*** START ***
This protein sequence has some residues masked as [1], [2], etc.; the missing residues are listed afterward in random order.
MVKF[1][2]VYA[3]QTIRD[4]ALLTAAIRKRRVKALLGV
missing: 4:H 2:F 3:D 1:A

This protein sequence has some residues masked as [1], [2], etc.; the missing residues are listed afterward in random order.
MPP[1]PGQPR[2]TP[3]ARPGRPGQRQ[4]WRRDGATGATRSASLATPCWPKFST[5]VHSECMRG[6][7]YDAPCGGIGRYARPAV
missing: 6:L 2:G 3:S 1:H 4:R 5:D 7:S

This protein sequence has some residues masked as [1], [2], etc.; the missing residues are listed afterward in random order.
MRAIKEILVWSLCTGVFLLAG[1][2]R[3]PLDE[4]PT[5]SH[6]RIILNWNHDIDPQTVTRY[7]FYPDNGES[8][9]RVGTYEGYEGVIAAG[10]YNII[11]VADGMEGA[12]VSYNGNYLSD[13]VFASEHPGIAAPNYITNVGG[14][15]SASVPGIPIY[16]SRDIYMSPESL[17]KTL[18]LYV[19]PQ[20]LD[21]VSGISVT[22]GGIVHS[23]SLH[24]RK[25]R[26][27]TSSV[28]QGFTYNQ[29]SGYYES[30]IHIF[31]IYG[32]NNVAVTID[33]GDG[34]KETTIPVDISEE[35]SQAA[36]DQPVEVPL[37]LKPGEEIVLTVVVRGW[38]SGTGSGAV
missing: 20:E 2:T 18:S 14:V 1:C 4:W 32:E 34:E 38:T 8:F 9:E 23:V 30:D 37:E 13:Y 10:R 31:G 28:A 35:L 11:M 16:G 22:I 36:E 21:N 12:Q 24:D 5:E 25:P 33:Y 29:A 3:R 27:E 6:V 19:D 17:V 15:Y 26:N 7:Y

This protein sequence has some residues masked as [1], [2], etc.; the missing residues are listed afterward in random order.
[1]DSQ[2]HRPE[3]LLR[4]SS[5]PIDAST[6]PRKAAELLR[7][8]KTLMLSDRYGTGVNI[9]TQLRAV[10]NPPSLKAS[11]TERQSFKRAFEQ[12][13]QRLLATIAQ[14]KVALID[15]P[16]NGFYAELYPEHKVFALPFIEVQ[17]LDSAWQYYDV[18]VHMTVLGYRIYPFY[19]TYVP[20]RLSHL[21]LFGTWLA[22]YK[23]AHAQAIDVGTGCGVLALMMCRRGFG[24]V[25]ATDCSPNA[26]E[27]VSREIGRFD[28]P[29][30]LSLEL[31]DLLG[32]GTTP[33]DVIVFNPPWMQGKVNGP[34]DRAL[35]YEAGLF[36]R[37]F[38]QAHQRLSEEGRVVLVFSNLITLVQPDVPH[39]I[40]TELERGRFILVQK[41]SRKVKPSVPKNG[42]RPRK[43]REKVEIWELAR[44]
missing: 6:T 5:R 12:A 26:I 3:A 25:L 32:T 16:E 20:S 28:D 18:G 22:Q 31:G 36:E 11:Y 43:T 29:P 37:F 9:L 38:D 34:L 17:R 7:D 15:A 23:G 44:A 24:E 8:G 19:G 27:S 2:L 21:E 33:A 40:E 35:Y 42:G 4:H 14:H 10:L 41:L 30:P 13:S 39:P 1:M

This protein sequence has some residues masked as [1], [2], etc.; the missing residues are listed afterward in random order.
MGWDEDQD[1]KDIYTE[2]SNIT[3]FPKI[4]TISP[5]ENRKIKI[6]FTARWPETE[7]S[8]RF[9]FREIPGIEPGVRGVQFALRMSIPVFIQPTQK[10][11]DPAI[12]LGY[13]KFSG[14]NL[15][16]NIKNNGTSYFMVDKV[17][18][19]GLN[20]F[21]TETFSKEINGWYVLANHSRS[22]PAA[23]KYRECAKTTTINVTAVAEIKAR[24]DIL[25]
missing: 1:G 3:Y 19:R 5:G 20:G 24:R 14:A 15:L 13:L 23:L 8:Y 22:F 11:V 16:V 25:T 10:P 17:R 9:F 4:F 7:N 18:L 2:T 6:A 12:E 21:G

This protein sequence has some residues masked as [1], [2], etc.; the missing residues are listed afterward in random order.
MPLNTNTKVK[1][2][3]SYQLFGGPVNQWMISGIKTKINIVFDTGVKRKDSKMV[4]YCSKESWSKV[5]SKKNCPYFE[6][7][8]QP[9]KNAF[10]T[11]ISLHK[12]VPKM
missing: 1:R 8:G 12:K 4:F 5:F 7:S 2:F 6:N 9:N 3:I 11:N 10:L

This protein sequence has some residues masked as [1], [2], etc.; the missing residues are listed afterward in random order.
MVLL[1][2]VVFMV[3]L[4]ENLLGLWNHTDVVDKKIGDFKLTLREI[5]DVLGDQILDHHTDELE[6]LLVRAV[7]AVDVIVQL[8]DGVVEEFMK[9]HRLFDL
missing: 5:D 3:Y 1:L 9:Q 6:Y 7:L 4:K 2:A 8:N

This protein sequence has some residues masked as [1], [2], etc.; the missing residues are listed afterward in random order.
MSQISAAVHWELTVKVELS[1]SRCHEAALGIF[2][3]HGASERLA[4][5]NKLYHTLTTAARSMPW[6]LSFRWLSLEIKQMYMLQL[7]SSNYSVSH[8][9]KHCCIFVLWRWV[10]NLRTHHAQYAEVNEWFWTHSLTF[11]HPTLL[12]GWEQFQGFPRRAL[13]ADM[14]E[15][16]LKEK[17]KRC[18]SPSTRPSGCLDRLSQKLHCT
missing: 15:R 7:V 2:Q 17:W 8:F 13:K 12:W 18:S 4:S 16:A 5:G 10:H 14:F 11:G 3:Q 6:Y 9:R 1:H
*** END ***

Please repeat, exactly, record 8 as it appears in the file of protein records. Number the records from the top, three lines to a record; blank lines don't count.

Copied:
This protein sequence has some residues masked as [1], [2], etc.; the missing residues are listed afterward in random order.
MSQISAAVHWELTVKVELS[1]SRCHEAALGIF[2][3]HGASERLA[4][5]NKLYHTLTTAARSMPW[6]LSFRWLSLEIKQMYMLQL[7]SSNYSVSH[8][9]KHCCIFVLWRWV[10]NLRTHHAQYAEVNEWFWTHSLTF[11]HPTLL[12]GWEQFQGFPRRAL[13]ADM[14]E[15][16]LKEK[17]KRC[18]SPSTRPSGCLDRLSQKLHCT
missing: 15:R 7:V 2:Q 17:W 8:F 13:K 12:W 18:S 4:S 16:A 5:G 10:H 14:F 11:G 3:Q 6:Y 9:R 1:H